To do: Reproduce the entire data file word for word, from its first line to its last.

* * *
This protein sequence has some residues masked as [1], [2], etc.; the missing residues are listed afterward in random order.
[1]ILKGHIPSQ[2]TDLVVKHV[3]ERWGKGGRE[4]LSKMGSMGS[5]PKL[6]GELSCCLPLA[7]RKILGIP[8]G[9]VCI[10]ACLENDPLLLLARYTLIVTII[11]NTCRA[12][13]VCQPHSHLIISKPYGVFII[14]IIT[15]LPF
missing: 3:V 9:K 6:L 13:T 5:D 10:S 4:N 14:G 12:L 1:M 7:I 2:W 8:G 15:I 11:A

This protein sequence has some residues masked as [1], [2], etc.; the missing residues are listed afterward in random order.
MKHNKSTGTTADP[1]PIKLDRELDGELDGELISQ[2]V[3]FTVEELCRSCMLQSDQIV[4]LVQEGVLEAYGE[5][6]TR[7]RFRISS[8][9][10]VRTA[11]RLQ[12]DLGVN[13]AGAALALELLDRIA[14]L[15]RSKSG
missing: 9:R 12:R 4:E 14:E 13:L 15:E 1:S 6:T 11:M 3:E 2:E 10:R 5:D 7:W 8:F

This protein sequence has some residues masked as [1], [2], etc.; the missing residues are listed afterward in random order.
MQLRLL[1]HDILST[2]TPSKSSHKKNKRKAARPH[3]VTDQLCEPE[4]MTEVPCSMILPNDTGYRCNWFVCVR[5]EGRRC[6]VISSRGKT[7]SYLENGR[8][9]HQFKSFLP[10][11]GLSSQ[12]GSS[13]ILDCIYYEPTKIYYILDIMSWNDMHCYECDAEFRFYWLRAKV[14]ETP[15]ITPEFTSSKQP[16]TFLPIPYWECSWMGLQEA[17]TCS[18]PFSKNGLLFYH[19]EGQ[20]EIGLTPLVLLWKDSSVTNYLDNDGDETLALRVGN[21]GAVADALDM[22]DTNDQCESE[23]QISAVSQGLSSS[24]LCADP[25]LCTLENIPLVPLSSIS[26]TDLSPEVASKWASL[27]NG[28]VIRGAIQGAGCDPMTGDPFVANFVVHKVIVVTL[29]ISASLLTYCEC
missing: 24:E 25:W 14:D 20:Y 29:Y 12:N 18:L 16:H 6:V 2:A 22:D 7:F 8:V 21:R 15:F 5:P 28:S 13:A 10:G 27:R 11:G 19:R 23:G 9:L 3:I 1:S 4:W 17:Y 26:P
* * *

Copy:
This protein sequence has some residues masked as [1], [2], etc.; the missing residues are listed afterward in random order.
[1]ILKGHIPSQ[2]TDLVVKHV[3]ERWGKGGRE[4]LSKMGSMGS[5]PKL[6]GELSCCLPLA[7]RKILGIP[8]G[9]VCI[10]ACLENDPLLLLARYTLIVTII[11]NTCRA[12][13]VCQPHSHLIISKPYGVFII[14]IIT[15]LPF
missing: 3:V 9:K 6:L 13:T 5:D 10:S 4:N 14:G 12:L 1:M 7:I 2:W 8:G 15:I 11:A

This protein sequence has some residues masked as [1], [2], etc.; the missing residues are listed afterward in random order.
MKHNKSTGTTADP[1]PIKLDRELDGELDGELISQ[2]V[3]FTVEELCRSCMLQSDQIV[4]LVQEGVLEAYGE[5][6]TR[7]RFRISS[8][9][10]VRTA[11]RLQ[12]DLGVN[13]AGAALALELLDRIA[14]L[15]RSKSG
missing: 9:R 12:R 4:E 14:E 13:L 15:E 1:S 6:T 11:M 3:E 2:E 10:R 5:D 7:W 8:F

This protein sequence has some residues masked as [1], [2], etc.; the missing residues are listed afterward in random order.
MQLRLL[1]HDILST[2]TPSKSSHKKNKRKAARPH[3]VTDQLCEPE[4]MTEVPCSMILPNDTGYRCNWFVCVR[5]EGRRC[6]VISSRGKT[7]SYLENGR[8][9]HQFKSFLP[10][11]GLSSQ[12]GSS[13]ILDCIYYEPTKIYYILDIMSWNDMHCYECDAEFRFYWLRAKV[14]ETP[15]ITPEFTSSKQP[16]TFLPIPYWECSWMGLQEA[17]TCS[18]PFSKNGLLFYH[19]EGQ[20]EIGLTPLVLLWKDSSVTNYLDNDGDETLALRVGN[21]GAVADALDM[22]DTNDQCESE[23]QISAVSQGLSSS[24]LCADP[25]LCTLENIPLVPLSSIS[26]TDLSPEVASKWASL[27]NG[28]VIRGAIQGAGCDPMTGDPFVANFVVHKVIVVTL[29]ISASLLTYCEC
missing: 24:E 25:W 14:D 20:Y 29:Y 12:N 18:L 16:H 6:V 2:A 22:D 7:F 8:V 21:R 15:F 5:P 28:S 13:A 10:G 27:R 11:G 19:R 23:G 9:L 3:I 1:S 4:W 17:Y 26:P